The mistress of the deceased pug, enraged at the somewhat unseasonable praises bestowed upon the Siberian, said to the orphans, “I will announce your arrival, wait for me an instant in the coach.”
So saying, she went with a rapid step towards the porch, and rang the bell. A woman, clad in a monastic garb, appeared at the door, and bowed respectfully to Mrs. Grivois, who addressed her in these few words, “I have brought you the two young girls; the orders of Abbe d’Aigrigny and the princess are, that they be instantly separated, and kept apart in solitary cells—you understand, sister—and subjected to the rule for impenitents.”
“I will go and inform the superior, and it will be done,” said the portress, with another bend.
“Now, will you come, my dear young ladies?” resumed Mrs. Grivois, addressing the two girls, who had secretly bestowed a few caresses upon Spoil sport, so deeply were they touched by his instinctive attachment; “you will be introduced to your relation, and I will return and fetch you in half an hour. Coachman keep that dog back.”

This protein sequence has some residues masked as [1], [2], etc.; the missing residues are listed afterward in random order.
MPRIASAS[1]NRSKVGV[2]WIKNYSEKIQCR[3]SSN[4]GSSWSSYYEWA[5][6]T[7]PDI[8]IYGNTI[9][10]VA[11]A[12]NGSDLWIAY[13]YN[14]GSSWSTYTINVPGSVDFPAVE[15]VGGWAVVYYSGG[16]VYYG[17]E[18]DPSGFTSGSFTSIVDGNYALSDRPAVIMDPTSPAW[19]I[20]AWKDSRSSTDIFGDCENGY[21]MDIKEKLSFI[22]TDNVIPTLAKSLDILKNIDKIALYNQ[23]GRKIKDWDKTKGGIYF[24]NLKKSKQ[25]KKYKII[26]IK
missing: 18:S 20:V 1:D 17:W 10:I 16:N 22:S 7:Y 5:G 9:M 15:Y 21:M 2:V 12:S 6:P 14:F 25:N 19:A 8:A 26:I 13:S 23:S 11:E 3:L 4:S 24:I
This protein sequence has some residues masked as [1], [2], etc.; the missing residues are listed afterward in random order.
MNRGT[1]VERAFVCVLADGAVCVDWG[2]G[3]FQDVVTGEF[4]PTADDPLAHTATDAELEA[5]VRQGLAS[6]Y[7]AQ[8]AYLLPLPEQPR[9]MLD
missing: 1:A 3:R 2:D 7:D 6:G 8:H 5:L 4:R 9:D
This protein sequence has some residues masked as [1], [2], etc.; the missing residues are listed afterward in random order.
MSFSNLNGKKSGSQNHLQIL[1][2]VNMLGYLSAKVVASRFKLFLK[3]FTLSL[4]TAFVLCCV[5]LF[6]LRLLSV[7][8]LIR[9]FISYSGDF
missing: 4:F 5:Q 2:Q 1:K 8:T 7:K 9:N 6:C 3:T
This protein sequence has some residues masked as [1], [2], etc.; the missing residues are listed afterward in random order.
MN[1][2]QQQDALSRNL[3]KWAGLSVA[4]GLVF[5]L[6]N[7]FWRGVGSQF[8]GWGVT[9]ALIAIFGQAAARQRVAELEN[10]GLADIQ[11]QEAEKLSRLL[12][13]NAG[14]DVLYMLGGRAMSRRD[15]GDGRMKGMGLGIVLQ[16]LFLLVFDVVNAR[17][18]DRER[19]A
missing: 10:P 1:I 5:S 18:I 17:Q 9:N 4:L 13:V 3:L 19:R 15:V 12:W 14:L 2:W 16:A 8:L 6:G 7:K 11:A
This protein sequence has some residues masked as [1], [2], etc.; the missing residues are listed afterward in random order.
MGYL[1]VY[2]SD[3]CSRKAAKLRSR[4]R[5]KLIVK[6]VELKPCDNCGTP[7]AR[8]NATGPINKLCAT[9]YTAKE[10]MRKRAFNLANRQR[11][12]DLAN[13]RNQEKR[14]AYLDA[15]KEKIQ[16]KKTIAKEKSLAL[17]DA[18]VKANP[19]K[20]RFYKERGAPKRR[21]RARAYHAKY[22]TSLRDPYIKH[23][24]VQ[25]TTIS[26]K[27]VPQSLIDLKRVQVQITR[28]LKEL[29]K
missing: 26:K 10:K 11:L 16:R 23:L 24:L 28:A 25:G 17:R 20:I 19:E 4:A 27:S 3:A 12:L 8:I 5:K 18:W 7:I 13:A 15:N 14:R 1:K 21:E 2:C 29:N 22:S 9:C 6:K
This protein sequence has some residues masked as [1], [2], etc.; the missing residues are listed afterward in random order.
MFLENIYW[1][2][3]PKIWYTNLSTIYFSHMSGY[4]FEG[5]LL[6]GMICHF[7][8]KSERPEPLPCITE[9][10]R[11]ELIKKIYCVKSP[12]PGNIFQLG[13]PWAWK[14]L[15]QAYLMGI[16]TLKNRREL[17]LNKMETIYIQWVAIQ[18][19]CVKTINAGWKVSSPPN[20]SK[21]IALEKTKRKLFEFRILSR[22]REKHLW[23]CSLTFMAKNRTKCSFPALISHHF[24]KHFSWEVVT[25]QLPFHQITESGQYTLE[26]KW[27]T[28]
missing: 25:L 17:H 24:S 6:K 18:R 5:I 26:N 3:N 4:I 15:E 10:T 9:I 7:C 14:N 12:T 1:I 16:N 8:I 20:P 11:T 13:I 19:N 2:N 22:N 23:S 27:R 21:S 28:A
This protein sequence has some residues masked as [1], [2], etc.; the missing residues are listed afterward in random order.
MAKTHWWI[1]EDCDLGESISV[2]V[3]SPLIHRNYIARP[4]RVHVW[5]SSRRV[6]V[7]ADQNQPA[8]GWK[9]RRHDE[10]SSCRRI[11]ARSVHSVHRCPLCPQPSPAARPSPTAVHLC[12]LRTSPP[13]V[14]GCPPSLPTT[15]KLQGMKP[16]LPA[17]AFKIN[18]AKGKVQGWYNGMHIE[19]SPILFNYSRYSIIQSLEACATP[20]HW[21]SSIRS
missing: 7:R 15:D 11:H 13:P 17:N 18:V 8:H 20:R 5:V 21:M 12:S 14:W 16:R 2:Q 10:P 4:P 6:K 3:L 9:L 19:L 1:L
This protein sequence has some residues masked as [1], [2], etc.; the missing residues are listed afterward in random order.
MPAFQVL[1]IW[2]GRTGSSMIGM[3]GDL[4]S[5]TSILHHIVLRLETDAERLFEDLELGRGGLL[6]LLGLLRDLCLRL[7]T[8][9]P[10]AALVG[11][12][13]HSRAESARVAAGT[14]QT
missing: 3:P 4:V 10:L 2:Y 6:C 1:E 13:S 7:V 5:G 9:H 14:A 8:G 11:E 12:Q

Rose and Blanche, in getting out of the coach, were so much occupied with Spoil-sport, that they did not perceive the portress, who was half hidden behind the little door. Neither did they remark, that the person who was to introduce them was dressed as a nun, till, taking them by the hand, she had led them across the threshold, when the door was immediately closed behind them.
As soon as Mrs. Grivois had seen the orphans safe into the convent, she told the coachman to leave the court-yard, and wait for her at the outer gate. The coachman obeyed; but Spoil-sport, who had seen Rose and Blanche enter by the little door, ran to it, and remained there.
Mrs. Grivois then called the porter of the main entrance, a tall, vigorous fellow and said to him: “Here are ten francs for you, Nicholas, if you will beat out the brains of that great dog, who is crouching under the porch.”
Nicholas shook his head, as he observed Spoil-sport’s size and strength. “Devil take me, madame!” said he; “’tis not so easy to tackle a dog of that build.”
“I will give you twenty francs; only kill him before me.”
“One ought to have a gun, and I have only an iron hammer.”
“That will do; you can knock him down at a blow.”
“Well, madame—I will try—but I have my doubts.” And Nicholas went to fetch his mallet.
“Oh! if I had the strength!” said Mrs. Grivois.
The porter returned with his weapon, and advanced slowly and treacherously towards Spoil-sport, who was still crouching beneath the porch. “Here, old fellow! here, my good dog!” said Nicholas striking his left hand on his thigh, and keeping his right behind him, with the crowbar grasped in it.
Spoil-sport rose, examined Nicholas attentively, and no doubt perceiving by his manner that the porter meditated some evil design, bounded away from him, outflanked the enemy, saw clearly what was intended, and kept himself at a respectful distance.